Left: Quilt by Sandi Garris, at Artisphere.

Some other fun stuff you should be checking out:

Thene blogs a fascinating online conversation about marriage.

Zen Denizen's amusing resume: Hire her today!

A BRAND NEW BABY GOAT on Smokey Mountain Breakdown!

Aishwarya blogs about the importing of cheerleading to India. (Hey, we're really sorry about that!)

Theriomorph says these photographs are old, but I have never seen them before. The pics show a sled dog and polar bear, making friends. Too adorable!

I had this Saturday off, so it's been a great weekend for me--as I browse my favorite bloggers, drink ginseng tea and stay out of the rain. Hope yours is going well, too.


LATE EDIT FROM READER NAMED 'KELLY' (no link, or I would!): FYI - given the photo from the Times article you've got posted - you might want to let your readers know that one of the generals in the photo was not one of those enlisted by the Pentagon - in fact he was specifically not included, largely because of his criticisms of the Bush Admin and its handling of Iraq and Afghanistan...General Wesley Clark.

Thanks, Kelly!--D

She has funny cars - earworm edition

One of the great bonuses of blogging is sharing some of my lifelong earworms. It seems I have hummed the following songs my whole life... is that even possible?

And so, this very late Friday night, I am awake and spreading the curse of the earworms.

:: I defy you to get this first tune out of your head. It was the innocent, playful theme of a Saturday morning children's show for baby-boomers--and it is possibly the most earwormy TV theme ever written. I DARE you to play this all the way through without serious auditory side effects. (Warning: video clip below contains beginning and ending theme.) You can't erase it from the memory; it simply CAN NOT be done. For godsake, they even haul out the kazoos! Surrender Dorothy!

:: The second song is similarly deadly, even downright evil in it's apoplectic catchiness--coming complete with singable sha-la-las. Mick Ralphs left the band for Bad Company shortly after this, but the great riff comes from Luther Grosvenor (ex-Spooky Tooth) who played with Mott the Hoople under the name Ariel Bender (which was British slang for vandalizing car antennae). Mott was fronted by the fabulous Ian Hunter, who also wrote a pretty good book in diary form, about the band's 1972 tour.

Possibly the earwormiest rock song ever written.

:: The third song is extremely sneaky and insidious--since it's psychedelic, it's not possible to utilize the infectious nursery-rhyme vibe like the first two songs... but ahhh, it snags you with that Spencer Drydenesque and thus totally unidentifiable time signature (what IS it, will someone PLEASE TELL ME?)... eventually, it worms it's way into your head and stays.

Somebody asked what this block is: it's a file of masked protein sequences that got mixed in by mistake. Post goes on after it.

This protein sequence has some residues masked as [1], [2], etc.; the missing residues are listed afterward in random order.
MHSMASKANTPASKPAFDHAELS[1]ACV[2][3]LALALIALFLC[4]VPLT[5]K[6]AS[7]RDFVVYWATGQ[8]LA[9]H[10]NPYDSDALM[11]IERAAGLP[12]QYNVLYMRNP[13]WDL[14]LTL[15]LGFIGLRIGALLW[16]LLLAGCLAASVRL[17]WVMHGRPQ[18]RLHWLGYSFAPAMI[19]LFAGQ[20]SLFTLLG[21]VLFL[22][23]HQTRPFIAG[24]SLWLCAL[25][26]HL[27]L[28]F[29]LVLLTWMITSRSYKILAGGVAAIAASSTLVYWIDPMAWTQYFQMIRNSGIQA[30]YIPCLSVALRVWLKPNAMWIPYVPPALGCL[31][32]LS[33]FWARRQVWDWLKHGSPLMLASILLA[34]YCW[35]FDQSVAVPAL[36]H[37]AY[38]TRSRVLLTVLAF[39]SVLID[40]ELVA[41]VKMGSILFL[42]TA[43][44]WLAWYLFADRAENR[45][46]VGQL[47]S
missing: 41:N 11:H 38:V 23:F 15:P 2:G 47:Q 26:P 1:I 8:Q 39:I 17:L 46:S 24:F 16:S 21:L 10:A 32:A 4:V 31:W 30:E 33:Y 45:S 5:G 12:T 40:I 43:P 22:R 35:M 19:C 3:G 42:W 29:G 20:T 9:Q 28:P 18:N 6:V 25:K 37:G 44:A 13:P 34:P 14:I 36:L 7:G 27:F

Of course, it is also philosophical:

Your mind's guaranteed
It's all you'll ever need
So what do you want with me?

You'll find that if you ever actually like the song enough to sing it, you WILL eventually say those words to somebody in real life. Beware.


As a special treat, we'll have a generous helping of 70s TV-Land nostalgia while we're at it, since we start with the Bugaloos theme:


Mott The Hoople - Roll Away The Stone

[via FoxyTunes / Mott the Hoople]


Jefferson Airplane - She has funny cars

[via FoxyTunes / Jefferson Airplane]

Friday, April 25, 2008

MetaFilter and Amandagate

Left: from Patrick Farley's The Guy I Almost Was. (This one goes out to the MetaFilter gang!)


I am currently catatonic over the number of hits I'm getting. I always wanted a lot of hits, so I guess it's one of those "be careful what you wish for" scenarios.

I suppose it's like those fresh-faced kids who've been singing for the church congregation all their lives, then find themselves in front of Paula Abdul and Simon Cowell. Paula applauds, tells you how fabulous you are, pops a Vicodin, while Simon sneers: "You don't reeeeeeeeeeally know how to siiiiiiing, doooooo you?"

Crestfallen person: sobs.

Yes, that was me yesterday. Although it's nice to get over 6500 hits (!!!) in one day, I would have preferred a few more Paulas, and take as many drugs as you need to get into that space, I'll wait. Several blogs that have linked me have contained far too many Simons, sneering, weeeeeellll, her writing is (insert William F Buckley eyebrow-arch here) rather ped-EST-rian, and rawther BAAAAAAAD. And I've sent my secretary to research the story, and she'll be back after lunch with the name of the Saturday Night Live character, so HOPE YOU AREN'T FIBBING, missy!

To the Simons in my new readership, whom Amanda Marcotte (more about which in due course!) would call "joy-killers":

1) Saturday Night Live goes back to 1975, and yes, I ALSO go back that far, as well. I do not refer to the last two years, when you kids were in the dorm, but you know, I refer to THE WHOLE HISTORY OF THE SHOW... knock yourself out!

Apparently there have been numerous Shaniquas and Laquitas and various other names on the show. This tells us the black-named-hooker/crackhead joke is ongoing and simply gets updated with a new name every year. Just like Saturday Night Live in its entirety!

2) For those of you born last week, who dare to say such intelligent things as "I can't believe that happened in a classroom! That could NEVER happen!"--please understand that I am talking about 1964 or 65, you know, the year they passed the Civil Rights Act? You've heard of it, yes? You realize they had to pass that FOR A REASON? What did you think the atmosphere was for black people before that? Yes, I heard the n-word in school, even spoken by a teacher on one occasion. The word was not DIRTY then, it was considered an almost mischievous, cute thing to say. I do not expect you to understand what it was like for people born in 1957; at least get a clue that it won't be comparable to your life, born in 1987, okay? Good God in heaven.